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Thousands go to emergency rooms for mental health help in Colorado

When there is a medical emergency, people know to head to the ER if it's serious. When it comes to a mental health crisis, thousands of Coloradans do the same.

When there is a medical emergency, people know to head to a hospital emergency room if it's serious.

When it comes to a mental health crisis, thousands of Coloradans are going to the ER for those, too. That includes children. 

Emergency doctors at Denver Health have noticed the age of their patients has been dropping over the last six months. Dr. Aubrey Dumas, who works in the Psychiatric Emergency Department, said they're seeing children come through the hospital emergency doors every day.

Where they are coming from depends on the time. During the day and afternoon, some kids come straight from school, and their parents are called to the ER.

"The teachers aren't able to handle them behaviorally," said Dumas, who said the school has to call 911 if student safety is jeopardized. 

In the evening, doctors start to see families bring in their children because they don't know where else to go. 

"They may have been at home and said something like they feel suicidal, or they are really depressed," said Dumas. 

In that same six-month time span, the Center for Improving Value in Health Care (CIVHC), a group working to improving health care and lower costs, said a new study from their organization found that between 2016 and 2018, 17,000 Coloradans went to the emergency room and received a mental health diagnosis. 

One out of every four of those visits were with kids under the age of 18, often diagnosed with depression, according to that study. 

The numbers give context to what Dr. Sarah Davidson, with Mental Health Colorado, has been watching for some time now. 

She said that not only is a lack of resources an issue, but not all kids and their families are aware of other resources for help, like Colorado Crisis Services. They go to the emergency room that they know is open 24/7, and they will see a doctor that same day.

It's why the state launched a campaign specifically for kids to connect them to resources called "Below the Surface."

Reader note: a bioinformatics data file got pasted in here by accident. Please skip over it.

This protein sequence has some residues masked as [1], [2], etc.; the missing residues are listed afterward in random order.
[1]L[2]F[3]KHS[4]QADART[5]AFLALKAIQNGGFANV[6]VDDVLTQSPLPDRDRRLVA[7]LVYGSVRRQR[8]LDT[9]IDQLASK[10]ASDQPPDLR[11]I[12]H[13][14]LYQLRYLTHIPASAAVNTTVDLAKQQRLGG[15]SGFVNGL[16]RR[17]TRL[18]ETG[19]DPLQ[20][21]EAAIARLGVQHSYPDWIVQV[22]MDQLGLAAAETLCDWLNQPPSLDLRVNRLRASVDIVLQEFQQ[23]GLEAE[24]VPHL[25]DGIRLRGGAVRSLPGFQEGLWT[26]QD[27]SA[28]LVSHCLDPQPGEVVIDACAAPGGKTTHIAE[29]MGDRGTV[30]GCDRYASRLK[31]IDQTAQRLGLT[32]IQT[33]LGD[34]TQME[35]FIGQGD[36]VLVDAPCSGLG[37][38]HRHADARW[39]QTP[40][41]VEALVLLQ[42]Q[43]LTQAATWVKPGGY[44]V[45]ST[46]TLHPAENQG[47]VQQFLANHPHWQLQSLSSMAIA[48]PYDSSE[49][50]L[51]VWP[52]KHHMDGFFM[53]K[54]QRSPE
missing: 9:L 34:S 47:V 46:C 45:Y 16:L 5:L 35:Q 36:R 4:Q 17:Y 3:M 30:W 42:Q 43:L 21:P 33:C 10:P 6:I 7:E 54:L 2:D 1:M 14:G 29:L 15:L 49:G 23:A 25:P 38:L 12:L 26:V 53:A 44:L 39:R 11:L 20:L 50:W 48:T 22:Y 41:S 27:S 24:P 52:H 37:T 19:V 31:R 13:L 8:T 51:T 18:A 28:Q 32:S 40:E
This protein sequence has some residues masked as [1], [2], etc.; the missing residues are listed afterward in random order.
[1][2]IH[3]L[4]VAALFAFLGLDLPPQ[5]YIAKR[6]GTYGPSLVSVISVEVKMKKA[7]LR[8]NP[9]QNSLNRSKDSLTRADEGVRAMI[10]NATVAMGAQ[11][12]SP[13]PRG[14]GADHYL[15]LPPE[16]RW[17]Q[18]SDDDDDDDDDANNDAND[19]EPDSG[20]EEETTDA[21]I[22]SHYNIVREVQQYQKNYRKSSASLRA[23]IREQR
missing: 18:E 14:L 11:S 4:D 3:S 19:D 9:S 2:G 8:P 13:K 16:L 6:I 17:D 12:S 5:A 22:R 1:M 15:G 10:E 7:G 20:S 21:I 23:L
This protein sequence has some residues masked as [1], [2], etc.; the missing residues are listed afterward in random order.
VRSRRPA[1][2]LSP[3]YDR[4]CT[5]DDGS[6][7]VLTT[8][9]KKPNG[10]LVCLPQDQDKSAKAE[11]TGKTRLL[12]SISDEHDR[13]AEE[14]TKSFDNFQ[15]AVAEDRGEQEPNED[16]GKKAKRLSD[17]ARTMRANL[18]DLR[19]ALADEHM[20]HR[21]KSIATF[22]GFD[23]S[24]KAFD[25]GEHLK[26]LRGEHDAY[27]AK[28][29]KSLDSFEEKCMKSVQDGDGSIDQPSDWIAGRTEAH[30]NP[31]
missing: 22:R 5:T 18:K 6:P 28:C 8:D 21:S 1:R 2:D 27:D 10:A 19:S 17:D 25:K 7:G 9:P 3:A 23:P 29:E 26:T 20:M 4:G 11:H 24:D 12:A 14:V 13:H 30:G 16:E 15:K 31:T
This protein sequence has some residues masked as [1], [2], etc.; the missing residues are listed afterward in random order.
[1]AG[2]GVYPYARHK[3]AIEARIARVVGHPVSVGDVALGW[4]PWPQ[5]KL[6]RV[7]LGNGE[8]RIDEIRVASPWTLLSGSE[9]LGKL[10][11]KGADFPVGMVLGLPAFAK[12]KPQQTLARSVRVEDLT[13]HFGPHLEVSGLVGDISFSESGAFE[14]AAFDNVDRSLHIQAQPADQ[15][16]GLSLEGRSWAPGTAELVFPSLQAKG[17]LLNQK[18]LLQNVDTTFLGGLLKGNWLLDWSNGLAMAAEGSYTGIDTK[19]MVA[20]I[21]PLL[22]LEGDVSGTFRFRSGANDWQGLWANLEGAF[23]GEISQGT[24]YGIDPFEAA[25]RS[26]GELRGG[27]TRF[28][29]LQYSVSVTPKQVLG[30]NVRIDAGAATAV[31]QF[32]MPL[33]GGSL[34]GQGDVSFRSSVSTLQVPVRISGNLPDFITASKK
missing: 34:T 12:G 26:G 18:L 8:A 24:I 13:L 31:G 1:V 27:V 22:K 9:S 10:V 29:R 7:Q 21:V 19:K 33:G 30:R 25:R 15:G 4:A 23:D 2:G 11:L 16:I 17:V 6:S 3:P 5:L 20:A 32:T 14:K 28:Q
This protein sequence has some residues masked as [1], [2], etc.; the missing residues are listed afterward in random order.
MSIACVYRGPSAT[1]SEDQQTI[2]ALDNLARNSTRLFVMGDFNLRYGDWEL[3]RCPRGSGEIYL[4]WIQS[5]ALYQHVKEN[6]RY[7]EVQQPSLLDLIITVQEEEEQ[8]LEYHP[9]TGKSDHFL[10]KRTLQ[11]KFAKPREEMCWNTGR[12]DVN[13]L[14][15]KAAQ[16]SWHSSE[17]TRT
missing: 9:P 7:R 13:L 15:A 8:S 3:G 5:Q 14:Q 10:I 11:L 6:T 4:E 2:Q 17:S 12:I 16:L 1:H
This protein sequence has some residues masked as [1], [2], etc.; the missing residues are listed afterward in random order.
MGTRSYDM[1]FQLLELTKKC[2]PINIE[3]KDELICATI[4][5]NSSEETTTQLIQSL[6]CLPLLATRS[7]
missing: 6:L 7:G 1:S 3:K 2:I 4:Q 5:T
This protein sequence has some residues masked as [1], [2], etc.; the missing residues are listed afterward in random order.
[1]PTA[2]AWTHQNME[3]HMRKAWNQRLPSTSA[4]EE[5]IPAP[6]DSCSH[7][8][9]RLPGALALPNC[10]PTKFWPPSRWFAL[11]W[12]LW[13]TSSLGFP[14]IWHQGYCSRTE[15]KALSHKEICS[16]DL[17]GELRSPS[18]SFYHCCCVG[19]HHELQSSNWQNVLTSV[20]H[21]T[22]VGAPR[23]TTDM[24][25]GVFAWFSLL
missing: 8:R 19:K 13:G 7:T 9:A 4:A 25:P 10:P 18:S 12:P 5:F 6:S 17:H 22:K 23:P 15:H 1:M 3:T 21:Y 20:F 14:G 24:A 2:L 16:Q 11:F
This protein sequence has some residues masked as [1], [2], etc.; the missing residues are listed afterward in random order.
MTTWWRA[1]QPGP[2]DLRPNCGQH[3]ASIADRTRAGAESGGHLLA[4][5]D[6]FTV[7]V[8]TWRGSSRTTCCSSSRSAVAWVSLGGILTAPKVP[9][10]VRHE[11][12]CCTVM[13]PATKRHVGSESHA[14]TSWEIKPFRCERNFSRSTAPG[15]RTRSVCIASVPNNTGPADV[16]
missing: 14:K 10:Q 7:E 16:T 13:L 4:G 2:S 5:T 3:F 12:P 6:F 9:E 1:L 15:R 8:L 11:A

When it comes to access, Dumas said some patients she's talked to already had an outpatient appointment scheduled, but it wasn't for another month. 

RELATED: Mental health resources for Colorado residents

"They might be able to call, and there's nothing available for another two weeks. Some parents feel like they have no other choice," she said.

If it's an emergency, the emergency room is the right place to be, but for kids in need of longterm care, it's not necessarily the best place to start. 

"It's not ideal," said Dumas. "But sometimes, when it comes to safety, it's the  best available option." 

Because an ER doctor's time with a patient is often short, Dumas said they keep a diagnosis vague until the patient can be connected to more longterm resources. 

Denver Health has established clinics at 18 different schools in Denver and said if a patient stays within the Denver Health network, they can get in to see a mental health specialist oftentimes within a week. 

If the patient lives outside of Denver, the hospital said they give phone numbers and referrals, but it can take longer. 

The state also has a new law reinforcing penalties to make sure people getting mental health care appointments within a week. The law reinforces a previous state law that also mandated a similar timeline and penalties but wasn't being followed.  

If you would like to connect with Colorado Crisis Services, call 1-844-493-TALK (8255) or text "TALK" to 38255.

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